3 Lessons for the Aadhaar programmers
Customer experience matters. Perception matters. One simple oversight in a validation check in the form that was missed by the QA team, one generic error message, and the general perception is that the service is flaky. Every time someone checks the status of the application and sees the same generic message, this perception amplifies. What are the lessons to be learnt here?
Lesson 1 – Never expose internally used data structures
There is no semantic difference between Enrolment Number and Enrolment ID. Using the two terms to mean two different things just confuses people. Internally used structures or metaphors should never be exposed to the end user.
In a public web form, asking for just the 14-digit enrolment number is a security issue. Even if enrolment numbers are not generated sequentially, you can make reasonable guesses and get the status for someone else’s Aadhaar application. Combining the date/time with the enrolment number makes it impossible to guess a valid enrolment ID. You have to not just guess a valid enrolment number but also the exact time that it was generated.
Users should just see the 28-digit enrolment ID in the acknowledgement slip. There is no need for them to know the structure. In the code, parse out the first 14 digits of the enrolment ID and use it wherever you need an enrolment number.
Lesson 2 – Always distinguish an empty response from a no response
If you enter an enrolment ID that does not exist, the service will get back an empty response. If the service is down, it will not get a response back. This ‘no response’ case is typically an exception that needs to be handled in the code. They are two different use-cases and need to be handled differently with appropriate error messages. For an empty response, the appropriate user message would be – “Please enter a valid Enrolment ID.” Only for a ‘no response’ should the user message say – “We are experiencing temporary errors in accessing our backend services”.
Lesson 3 – All CAPTCHA’s are not created equal
On average, I had to enter the CAPTCHA between two to three times, before it let me through. The CAPTCHA uses a mix of distorted numbers, and lower and upper case letters. It is difficult to tell the difference between the number 0 and the letter O, lower-case l and upper case I, or even visually distinguish between lower and upper-case c, i, o, s, u, v, w, x, y, and z. Yes, you want to catch and exclude the bots but don’t make it more challenging for humans.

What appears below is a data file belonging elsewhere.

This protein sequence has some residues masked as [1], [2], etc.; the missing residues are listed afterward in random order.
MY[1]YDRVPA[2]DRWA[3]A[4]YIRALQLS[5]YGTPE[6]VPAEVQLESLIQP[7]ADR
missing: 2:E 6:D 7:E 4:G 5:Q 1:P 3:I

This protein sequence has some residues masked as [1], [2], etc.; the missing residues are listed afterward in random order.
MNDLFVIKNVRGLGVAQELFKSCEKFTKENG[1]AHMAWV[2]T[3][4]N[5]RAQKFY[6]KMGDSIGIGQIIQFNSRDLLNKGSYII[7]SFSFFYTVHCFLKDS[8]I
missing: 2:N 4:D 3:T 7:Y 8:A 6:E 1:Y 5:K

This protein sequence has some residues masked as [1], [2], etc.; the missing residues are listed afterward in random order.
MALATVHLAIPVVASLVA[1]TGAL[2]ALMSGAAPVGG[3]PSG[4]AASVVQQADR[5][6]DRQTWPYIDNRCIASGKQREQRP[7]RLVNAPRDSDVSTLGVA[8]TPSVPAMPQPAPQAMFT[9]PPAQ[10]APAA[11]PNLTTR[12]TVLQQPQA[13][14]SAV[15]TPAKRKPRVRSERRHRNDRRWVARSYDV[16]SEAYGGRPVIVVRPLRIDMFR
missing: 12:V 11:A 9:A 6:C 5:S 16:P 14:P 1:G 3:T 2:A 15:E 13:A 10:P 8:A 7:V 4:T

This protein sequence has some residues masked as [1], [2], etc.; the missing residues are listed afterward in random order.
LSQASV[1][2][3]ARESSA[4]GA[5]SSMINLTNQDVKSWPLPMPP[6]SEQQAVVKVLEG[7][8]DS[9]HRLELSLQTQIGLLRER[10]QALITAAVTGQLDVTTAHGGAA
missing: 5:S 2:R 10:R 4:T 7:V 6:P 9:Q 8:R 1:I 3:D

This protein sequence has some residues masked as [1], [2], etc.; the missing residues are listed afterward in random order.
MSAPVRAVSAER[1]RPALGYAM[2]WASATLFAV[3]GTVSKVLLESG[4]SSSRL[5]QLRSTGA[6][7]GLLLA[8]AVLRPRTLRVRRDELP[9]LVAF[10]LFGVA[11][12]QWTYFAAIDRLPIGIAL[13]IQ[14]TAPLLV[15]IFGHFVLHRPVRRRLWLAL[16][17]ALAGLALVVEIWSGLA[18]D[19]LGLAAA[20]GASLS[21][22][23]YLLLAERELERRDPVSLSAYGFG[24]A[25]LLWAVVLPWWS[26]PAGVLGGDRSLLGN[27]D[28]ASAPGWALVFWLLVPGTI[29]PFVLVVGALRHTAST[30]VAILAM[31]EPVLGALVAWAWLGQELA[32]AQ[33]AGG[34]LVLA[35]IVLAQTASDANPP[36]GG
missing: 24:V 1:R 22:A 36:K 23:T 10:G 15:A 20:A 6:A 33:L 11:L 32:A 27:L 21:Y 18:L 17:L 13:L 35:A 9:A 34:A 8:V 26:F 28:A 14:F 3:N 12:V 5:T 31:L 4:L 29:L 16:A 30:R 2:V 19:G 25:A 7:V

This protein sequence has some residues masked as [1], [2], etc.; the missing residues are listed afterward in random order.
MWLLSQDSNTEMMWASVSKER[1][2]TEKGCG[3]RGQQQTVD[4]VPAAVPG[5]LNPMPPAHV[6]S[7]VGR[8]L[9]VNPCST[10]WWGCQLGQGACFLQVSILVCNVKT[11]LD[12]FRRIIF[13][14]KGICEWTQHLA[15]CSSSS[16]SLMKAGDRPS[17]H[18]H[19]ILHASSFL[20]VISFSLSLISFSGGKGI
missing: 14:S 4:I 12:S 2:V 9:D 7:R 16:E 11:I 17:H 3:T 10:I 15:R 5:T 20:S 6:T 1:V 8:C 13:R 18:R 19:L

Doing the Form Right
How do we fix this and fix this right? The easy fix is to add a validation check if only 14 digits are provided and put a message in red that the Enrolment ID should be 28 digits and how to compose it. This just fixes the trap door but does not really solve the problem with having to still manipulate regular expressions.
Let’s fix it right.
- In the acknowledgement form, make the label Enrolment ID and put all 28 digits. Anywhere in the code where it needs the Enrolment Number, use the first 14 digits of the Enrolment ID.
- When you print the Enrolment ID in the enrolment acknowledgement form, print out the numbers in groups of 4 – 1234 5678 9012 3456 7890 1234 5678. This will make it much easier to read out to a customer service agent. Also, in the web form, if someone enters spaces, automatically remove the spaces.
- In the contact section at the bottom of the enrolment acknowledgement form, add the line — Check your enrolment status at https://myaadhaar.uidai.gov.in/CheckAadhaarStatus
- In the code, distinguish the empty response from the no response. In each case, verify that the message that the user sees is appropriate. Add test cases to your test suite and make sure that the error codes returned for the two cases are different. This is important for any service that you build.
- Change the CAPTCHA to one that is more effective at identifying bots without inconveniencing humans. A good option is reCAPTCHA – it uses your mouse movements when filling out the form to determine whether you are human. In most cases, no puzzles to solve, just a single click.
Focusing on the Customer Experience
Aadhaar is one of the foundational services of #DigitalIndia, providing a digital identity service on which other digital services are being built. The digital identity service is now being open-sourced and deployed to other countries too.
#NewIndia is aspirational and digital savvy. The digital infrastructure is in place and more and more government services are coming online. Now is the time to put the focus on the customer experience, to make it inclusive, intuitive, and frictionless, which will improve perception, and scale adoption of these services.
Hawkai Data provides a data-driven platform that leads with the customer experience. The Hawkai Data Customer Experience Platform (CXP) simplifies and accelerates your digital transformations. If you have any questions, talk to us at email@example.com, or follow us on LinkedIn https://www.linkedin.com/company/hawkai-data/, or connect with us at https://hawkai.net.
- The HTML Form That Cost ₹5 Crores, https://hawkai.net/the-html-form-that-cost-5-crores/
- Kochi corporation to issue birth & death certificates online from today, https://timesofindia.indiatimes.com/city/kochi/kochi-corporation-to-issue-birth-death-certificates-online-from-today/articleshow/85995929.cms
- Check Aadhaar Status Form, https://myaadhaar.uidai.gov.in/CheckAadhaarStatus
- An open source platform on which national foundational IDs are built, https://mosip.io/
- Digital Transformation Simplified, https://hawkai.net/digital-transformation-simplified/
- Digital Transformation Accelerated, https://hawkai.net/digital-transformation-accelerated/
- Enrol vs Enroll, https://grammarist.com/spelling/enrol-enroll/
* Header image uses photos by Koushik Das | Unsplash, Markus Spiske | Unsplash